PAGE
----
Naturefund, together with the Hessische Gesellschaft für Ornithologie und Naturschutz e. V. (HGON), bought a wet meadow in Kinzigtal for conversion back into a Lapwing biotope that is full of different species.
The Lapwing habitat is located in the Main-Kinzig area, in the middle of the flood plains of the Kinzig river, surrounded by wet meadows. One of the last known Lapwing breeding places of South Hesse can be found in close proximity. The meadow we bought borders the existing biotope, and would increase the habitat for the Lapwing and for many other species to a total of 3 hectares.
9,770 square metres
The Lapwing, with 2 to 4 breeding pairs each year. The White Stork, which since 2004 has nested regularly on the nesting platform. Other animal species to be found are the Red Kite, Black Kite, European tree frog and certain types of green frog.
Marsh Ragwort, Sanguisorba and meadow-specific plant communities.
The Lapwing area covers almost 1 hectare and lies in a spacious, semi-open to open meadow landscape and features a large flood channel. Due to this flood channel there are temporary wells and flood hollows, which fill up at times of high water and provide optimal living conditions for all meadow-breeders, such as the Lapwing. The Kinzig river and the smaller Hasselbach river traverse the area. The meadow is only partially covered in trees and bushes, which mainly line the banks of the Kinzig river. At present the area is predominantly managed as a grassland.
The Hessische Gesellschaft für Ornithologie und Naturschutz e. V. (HGON) is Naturefund's partner in this project and is now the owner of the area. The local Main-Kinzig branch of HGON will manage the Lapwing habitat in the long-term.
The goal is to offer a habitat to the Lapwing and other meadow-breeding bird species in which they can feed during the resting time and bring up their young undisturbed in the breeding season from March to April. In the future the cultvation of the grassland area should be carried out without the use of fertilisers and it should be cut once or a maximum of twice per year, from June onwards. Additional flood hollows should also help to improve the food situation for meadow birds, as well as for the Stork.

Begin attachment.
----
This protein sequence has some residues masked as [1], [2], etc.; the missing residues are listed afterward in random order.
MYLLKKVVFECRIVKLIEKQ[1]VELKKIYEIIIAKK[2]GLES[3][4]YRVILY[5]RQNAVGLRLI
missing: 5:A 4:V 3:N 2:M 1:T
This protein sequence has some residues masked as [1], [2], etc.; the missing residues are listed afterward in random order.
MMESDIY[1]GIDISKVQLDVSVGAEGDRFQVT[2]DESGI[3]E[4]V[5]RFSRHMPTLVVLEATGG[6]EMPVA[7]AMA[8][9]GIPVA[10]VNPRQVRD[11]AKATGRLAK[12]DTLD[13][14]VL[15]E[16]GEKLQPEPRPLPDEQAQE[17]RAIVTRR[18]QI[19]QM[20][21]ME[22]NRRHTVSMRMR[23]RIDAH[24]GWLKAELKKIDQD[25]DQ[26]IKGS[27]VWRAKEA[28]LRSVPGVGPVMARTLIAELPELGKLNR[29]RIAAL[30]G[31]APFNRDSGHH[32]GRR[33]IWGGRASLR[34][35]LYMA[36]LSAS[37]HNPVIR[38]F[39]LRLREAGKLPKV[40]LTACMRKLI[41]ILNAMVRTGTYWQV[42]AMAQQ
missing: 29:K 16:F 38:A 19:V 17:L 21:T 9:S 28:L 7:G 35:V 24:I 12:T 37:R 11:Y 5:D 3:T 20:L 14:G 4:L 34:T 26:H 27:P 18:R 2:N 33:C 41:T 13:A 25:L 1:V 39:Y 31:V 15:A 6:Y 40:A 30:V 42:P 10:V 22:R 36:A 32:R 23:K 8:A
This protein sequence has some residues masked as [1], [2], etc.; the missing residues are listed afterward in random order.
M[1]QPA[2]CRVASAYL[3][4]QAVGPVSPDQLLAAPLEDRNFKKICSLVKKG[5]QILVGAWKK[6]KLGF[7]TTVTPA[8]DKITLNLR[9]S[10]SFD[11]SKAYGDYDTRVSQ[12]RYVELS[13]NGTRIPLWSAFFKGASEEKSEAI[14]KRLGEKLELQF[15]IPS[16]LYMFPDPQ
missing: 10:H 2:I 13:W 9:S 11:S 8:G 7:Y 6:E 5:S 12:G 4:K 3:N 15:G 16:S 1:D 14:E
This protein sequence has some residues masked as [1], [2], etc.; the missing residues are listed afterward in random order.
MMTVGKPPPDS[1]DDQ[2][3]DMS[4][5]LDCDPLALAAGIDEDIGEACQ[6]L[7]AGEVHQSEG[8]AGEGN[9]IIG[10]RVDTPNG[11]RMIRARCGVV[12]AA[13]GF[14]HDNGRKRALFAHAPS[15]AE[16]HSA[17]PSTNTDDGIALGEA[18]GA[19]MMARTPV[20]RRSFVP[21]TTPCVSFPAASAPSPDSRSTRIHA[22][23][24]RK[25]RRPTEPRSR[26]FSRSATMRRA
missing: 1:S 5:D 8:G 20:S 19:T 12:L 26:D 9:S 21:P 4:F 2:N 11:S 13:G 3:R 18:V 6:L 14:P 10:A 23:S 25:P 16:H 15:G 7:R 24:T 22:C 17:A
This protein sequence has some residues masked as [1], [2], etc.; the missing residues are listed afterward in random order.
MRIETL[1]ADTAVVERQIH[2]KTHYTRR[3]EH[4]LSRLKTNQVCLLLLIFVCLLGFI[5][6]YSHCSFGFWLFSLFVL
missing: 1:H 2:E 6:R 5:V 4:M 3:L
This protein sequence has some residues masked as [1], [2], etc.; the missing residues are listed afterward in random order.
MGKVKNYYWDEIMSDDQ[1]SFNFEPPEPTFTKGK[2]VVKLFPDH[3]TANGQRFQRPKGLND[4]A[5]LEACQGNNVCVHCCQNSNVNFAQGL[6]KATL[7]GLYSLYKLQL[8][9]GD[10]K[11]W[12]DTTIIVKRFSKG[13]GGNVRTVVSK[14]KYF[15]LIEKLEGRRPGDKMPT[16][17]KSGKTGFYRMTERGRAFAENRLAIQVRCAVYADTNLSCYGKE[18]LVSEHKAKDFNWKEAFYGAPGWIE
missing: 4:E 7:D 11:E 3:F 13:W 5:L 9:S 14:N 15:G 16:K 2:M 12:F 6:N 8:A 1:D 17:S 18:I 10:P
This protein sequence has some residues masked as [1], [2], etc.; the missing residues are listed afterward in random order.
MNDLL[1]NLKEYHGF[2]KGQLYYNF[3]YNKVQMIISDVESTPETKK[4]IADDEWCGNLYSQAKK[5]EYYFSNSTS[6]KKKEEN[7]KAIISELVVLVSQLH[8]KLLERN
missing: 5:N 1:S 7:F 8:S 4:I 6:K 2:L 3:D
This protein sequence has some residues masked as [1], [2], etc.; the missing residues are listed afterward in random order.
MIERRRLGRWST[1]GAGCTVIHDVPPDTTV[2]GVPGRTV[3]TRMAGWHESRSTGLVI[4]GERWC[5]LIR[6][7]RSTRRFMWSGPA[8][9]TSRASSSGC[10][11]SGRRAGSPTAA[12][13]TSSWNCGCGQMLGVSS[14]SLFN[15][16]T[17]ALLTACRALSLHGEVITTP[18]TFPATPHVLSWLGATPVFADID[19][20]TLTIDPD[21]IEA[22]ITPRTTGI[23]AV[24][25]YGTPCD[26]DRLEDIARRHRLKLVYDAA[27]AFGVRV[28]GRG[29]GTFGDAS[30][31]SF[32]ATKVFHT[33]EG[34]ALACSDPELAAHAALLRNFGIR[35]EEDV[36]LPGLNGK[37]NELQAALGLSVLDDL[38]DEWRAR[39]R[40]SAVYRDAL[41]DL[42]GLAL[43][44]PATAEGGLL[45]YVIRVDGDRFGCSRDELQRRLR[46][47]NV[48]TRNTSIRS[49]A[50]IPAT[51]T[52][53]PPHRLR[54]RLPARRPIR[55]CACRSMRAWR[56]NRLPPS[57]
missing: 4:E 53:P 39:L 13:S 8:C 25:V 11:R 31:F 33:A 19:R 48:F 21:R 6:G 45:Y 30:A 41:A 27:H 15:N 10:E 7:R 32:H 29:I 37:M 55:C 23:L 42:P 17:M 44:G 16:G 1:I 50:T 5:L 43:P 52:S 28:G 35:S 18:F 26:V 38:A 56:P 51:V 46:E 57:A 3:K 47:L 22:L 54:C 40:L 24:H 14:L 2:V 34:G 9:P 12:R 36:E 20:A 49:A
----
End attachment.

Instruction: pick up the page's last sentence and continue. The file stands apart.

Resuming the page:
In the beginning, agricultural use by small-holders and extensive cultivation of the land enabled the wide proliferation of meadow birds in Hesse. This could be observed up until half-way through the last century. Since the 1970s, the number of meadow birds has been decreasing. There are a number of reasons for this: a steady intensification of agriculture with stronger fertilisers, early mowing and the rigorous draining of meadows. As the only meadow-breeding bird species, the Lapwing shunned neighbouring farmland for its breeding ground, whilst other meadow birds have almost totally disappeared. However for the Lapwing this has the disadvantage that modern agriculture with its big machines, destroys many egg nests and young birds. The Lapwing population continues to decrease. Join us and help us to buy more land for nature! To our current projectMore about the lapwingMore about wet meadow biotopesMore about ponds for lapwing and co